Wednesday, September 16, 2009

Politics is a Horrible Way to Run Human Societies in the Present Period

We all know that human primate politics is so very ugly, and yet, we get behind one politician or the other during the election season. Even though we all know that politics are mean-spirited, this is currently the methods we are stuck with. Well, I believe it's not good enough to accept this any longer.

Politics is so very dishonest. It's fake and fraudulent, it is the opposite of what we claim to stand for and teach our children, it is contrary to what we purport as the way we do things. It's all a lie in our political system today, but yes, I agree it is the "best lie" going and that it works because of "confidence" in the system, but the system is wrong, all wrong, and well, it's really too bad, I had hoped for so much more.

Funny thing is you cannot find a better place to live on said planet, the United States is tops. So, we are all very lucky to be living here in this time period. It's just too bad we lie to ourselves, because we can't fix it until we wake up and admit that it is broken, and not serving its ideals and principles. We are to blame for allowing this to occur, and we need to only look in our mirror for the answers. It's amazing that it all actually works, and we've produced this level of abundance and civilization.

Another huge issue is the challenges caused by the revolving door of government and lobbyists. The revolving door is upsetting, and it's on all sides. Regulators become private industry lawyers. In actuality they should have had to run a business before being regulators. Lobbyists are interesting too and as bad as they are every business like every citizen has the right to talk to their government elected officials regardless of how big the check is in their hand or if they show up with none.

Pay to play politics is a nasty business, of course, we had been forewarned, but didn't listen. I am a capitalist, pro-business, but legislators that hold the law out for ransom, well, this is incorrect thinking and a poor way to motivate what's best for this nation, or any city, county, state, territory, school district, etc. or the American People. I am deeply concerned.

Politics - Is It Good At All?

Politics- a word detested by most of the common people. To an ordinary person, politics is a synonym to corruption, misuse of power, money laundering and other malpractices. Politics has earned such a bad name for itself everywhere, that even the most honest political leader is looked upon with suspicion. Elections come and go. Majority of the populace does not bother to vote. They know, once elected a candidate forgets his electorate and runs after money and power. But these elected leaders can play havoc or bring peace and prosperity in the society. It depends on both their decisions and participation of people. It is true that political decisions and activities affect all aspects of people's lives. But is it really unfortunate?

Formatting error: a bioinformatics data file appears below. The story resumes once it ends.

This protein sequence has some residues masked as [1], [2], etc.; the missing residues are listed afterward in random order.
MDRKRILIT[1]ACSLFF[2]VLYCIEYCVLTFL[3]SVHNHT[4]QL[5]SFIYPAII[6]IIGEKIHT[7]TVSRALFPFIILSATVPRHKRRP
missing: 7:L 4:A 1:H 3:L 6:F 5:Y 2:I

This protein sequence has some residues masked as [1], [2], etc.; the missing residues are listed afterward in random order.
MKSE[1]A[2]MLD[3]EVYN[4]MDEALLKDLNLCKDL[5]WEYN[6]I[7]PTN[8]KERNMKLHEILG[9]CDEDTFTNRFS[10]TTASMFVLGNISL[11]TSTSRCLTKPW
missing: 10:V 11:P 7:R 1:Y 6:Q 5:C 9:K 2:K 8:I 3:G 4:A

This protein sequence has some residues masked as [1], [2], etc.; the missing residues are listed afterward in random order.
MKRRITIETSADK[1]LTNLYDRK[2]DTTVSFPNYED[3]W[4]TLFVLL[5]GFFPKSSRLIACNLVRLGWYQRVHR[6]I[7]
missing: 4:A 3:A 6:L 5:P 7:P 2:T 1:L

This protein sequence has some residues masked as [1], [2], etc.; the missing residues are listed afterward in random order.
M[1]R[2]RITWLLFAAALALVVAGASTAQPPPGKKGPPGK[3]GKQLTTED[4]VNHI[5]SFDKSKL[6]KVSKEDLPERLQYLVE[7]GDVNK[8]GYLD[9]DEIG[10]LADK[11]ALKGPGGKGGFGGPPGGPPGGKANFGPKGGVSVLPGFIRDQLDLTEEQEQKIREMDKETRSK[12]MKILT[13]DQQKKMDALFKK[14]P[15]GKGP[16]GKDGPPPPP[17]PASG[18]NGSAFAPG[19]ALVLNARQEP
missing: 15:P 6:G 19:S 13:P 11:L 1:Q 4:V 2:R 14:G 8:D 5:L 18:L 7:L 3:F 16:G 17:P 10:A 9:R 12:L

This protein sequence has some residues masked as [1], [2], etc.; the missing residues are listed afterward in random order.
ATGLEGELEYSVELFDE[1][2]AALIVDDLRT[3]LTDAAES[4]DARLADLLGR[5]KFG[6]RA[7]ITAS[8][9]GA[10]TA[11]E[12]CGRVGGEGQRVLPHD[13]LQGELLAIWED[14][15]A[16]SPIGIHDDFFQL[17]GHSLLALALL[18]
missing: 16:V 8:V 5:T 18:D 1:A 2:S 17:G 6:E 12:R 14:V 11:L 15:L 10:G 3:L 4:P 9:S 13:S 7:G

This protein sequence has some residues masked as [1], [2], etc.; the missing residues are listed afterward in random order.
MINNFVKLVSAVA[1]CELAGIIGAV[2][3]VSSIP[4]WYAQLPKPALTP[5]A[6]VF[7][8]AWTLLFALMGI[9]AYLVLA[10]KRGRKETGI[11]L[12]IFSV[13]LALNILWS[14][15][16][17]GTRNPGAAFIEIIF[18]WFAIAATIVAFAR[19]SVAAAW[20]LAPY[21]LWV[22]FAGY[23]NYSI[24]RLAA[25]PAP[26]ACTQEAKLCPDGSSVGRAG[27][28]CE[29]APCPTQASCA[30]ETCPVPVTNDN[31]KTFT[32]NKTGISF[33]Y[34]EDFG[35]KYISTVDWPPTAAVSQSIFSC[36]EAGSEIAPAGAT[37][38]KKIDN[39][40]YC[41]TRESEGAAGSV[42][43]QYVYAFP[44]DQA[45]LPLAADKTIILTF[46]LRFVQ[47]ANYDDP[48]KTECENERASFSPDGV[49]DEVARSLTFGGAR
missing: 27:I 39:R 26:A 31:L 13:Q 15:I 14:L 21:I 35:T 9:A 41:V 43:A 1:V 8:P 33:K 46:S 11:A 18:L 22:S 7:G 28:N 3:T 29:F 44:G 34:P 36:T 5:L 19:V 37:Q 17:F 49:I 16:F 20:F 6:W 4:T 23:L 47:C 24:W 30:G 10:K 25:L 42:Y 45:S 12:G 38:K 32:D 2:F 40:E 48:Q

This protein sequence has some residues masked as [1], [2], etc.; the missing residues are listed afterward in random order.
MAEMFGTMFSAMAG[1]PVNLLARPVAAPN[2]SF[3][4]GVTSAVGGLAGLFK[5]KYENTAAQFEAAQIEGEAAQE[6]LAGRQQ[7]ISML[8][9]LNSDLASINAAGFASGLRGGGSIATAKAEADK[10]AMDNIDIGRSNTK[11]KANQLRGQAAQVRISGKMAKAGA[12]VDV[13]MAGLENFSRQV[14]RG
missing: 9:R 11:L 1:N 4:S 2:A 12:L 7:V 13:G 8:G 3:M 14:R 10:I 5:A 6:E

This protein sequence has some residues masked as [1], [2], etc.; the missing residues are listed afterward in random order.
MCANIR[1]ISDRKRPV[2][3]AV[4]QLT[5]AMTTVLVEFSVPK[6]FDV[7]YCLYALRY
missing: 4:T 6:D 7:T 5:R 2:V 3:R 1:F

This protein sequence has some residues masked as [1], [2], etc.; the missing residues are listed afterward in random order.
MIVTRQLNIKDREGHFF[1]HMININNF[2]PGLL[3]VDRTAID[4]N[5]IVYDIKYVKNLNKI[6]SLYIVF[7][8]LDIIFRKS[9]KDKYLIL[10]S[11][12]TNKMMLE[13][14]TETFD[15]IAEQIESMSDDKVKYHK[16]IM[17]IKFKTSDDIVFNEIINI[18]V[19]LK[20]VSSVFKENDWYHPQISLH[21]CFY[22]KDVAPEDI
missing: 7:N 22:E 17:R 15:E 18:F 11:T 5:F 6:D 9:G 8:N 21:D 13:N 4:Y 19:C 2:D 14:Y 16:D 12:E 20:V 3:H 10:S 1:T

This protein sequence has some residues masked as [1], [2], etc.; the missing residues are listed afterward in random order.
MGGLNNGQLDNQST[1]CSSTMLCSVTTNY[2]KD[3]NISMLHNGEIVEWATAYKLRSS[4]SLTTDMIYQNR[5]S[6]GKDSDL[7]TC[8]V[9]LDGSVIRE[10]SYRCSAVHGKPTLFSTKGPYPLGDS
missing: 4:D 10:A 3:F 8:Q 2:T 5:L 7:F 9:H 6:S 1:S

Right from start of elections, candidates go on talking glibly about their plans to work for the benefit of all. They give speeches, hold rallies, fund raisers and waste precious money and time- just for power. It's after they are elected, their ambiguous talk is exposed. Elected representatives often get portfolios for which they are totally unqualified. Imagine an illiterate politician becoming a minister for education. Hard to believe but is commonplace in many backward countries. Such a man will be totally incompetent for office and may end up spoiling the education system. The common man won't be able to do a thing except watching promising careers and dreams fade away into oblivion.

It's nothing new that money gets decisions reversed. Bribe more than your adversaries and the decision or policy will be in your favour. Cigarette and liquor companies with backing of billions of dollars put public health on the path of deterioration. The governments do nothing. This was brought to light after so many years when a big tobacco companies were ordered by the American courts to dole out billions of dollars to people suffering from diseases acquired by smoking. Construction companies cut off trees in hundreds and thousands to build new towers and buildings. All with no objections from the government. The environment suffers.

In most cases common people get most affected while not even being fully aware of the reasons. Thats the whole irony of it. Most decisions and policies get formed without the peoples say. They are helpless watchers of the whole game.